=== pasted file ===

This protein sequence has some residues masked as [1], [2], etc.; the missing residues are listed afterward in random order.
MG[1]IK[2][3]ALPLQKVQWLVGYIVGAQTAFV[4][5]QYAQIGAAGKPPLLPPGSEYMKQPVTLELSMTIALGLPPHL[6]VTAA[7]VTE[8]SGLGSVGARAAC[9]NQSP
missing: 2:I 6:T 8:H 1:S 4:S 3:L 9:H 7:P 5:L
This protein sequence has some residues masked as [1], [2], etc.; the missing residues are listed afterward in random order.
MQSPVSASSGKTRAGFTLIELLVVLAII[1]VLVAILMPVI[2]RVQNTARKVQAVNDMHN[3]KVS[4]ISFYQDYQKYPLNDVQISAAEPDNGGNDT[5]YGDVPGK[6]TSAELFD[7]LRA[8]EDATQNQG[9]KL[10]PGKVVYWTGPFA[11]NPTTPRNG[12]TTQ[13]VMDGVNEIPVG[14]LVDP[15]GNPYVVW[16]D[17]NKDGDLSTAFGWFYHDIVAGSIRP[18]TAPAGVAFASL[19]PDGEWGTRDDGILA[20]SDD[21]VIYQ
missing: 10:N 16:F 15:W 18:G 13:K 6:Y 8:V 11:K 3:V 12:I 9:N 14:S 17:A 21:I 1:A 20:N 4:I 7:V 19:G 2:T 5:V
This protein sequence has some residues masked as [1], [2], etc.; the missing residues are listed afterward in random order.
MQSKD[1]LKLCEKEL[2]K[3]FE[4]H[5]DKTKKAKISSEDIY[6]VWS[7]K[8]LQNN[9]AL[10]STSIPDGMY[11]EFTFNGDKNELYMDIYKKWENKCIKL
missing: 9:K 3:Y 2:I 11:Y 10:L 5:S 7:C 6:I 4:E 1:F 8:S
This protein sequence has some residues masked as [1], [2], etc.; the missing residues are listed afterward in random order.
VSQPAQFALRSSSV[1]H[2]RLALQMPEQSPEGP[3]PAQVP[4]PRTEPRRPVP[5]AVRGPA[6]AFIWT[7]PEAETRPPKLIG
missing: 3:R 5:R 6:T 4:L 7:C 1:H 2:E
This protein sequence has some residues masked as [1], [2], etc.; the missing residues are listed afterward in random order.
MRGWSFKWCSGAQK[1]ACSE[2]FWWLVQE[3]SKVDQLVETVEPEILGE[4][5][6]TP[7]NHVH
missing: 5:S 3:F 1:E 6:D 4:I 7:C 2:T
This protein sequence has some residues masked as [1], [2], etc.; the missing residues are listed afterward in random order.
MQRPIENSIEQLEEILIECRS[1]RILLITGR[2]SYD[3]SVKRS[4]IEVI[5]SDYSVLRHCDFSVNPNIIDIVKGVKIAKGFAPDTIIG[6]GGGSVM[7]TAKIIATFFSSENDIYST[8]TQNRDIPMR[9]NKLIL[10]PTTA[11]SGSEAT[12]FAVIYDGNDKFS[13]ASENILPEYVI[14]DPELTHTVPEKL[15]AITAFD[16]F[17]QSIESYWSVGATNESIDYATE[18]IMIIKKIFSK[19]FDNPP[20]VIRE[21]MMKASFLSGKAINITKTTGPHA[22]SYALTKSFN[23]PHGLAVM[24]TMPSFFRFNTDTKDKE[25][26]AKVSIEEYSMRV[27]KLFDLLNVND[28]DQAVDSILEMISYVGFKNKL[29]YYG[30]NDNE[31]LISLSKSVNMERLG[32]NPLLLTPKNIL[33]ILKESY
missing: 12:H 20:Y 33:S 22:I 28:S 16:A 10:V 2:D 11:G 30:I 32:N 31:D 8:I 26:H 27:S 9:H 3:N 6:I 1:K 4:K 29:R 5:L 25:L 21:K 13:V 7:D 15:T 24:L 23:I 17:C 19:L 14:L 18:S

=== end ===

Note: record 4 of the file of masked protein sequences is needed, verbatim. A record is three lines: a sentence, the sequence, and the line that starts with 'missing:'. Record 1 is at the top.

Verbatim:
This protein sequence has some residues masked as [1], [2], etc.; the missing residues are listed afterward in random order.
VSQPAQFALRSSSV[1]H[2]RLALQMPEQSPEGP[3]PAQVP[4]PRTEPRRPVP[5]AVRGPA[6]AFIWT[7]PEAETRPPKLIG
missing: 3:R 5:R 6:T 4:L 7:C 1:H 2:E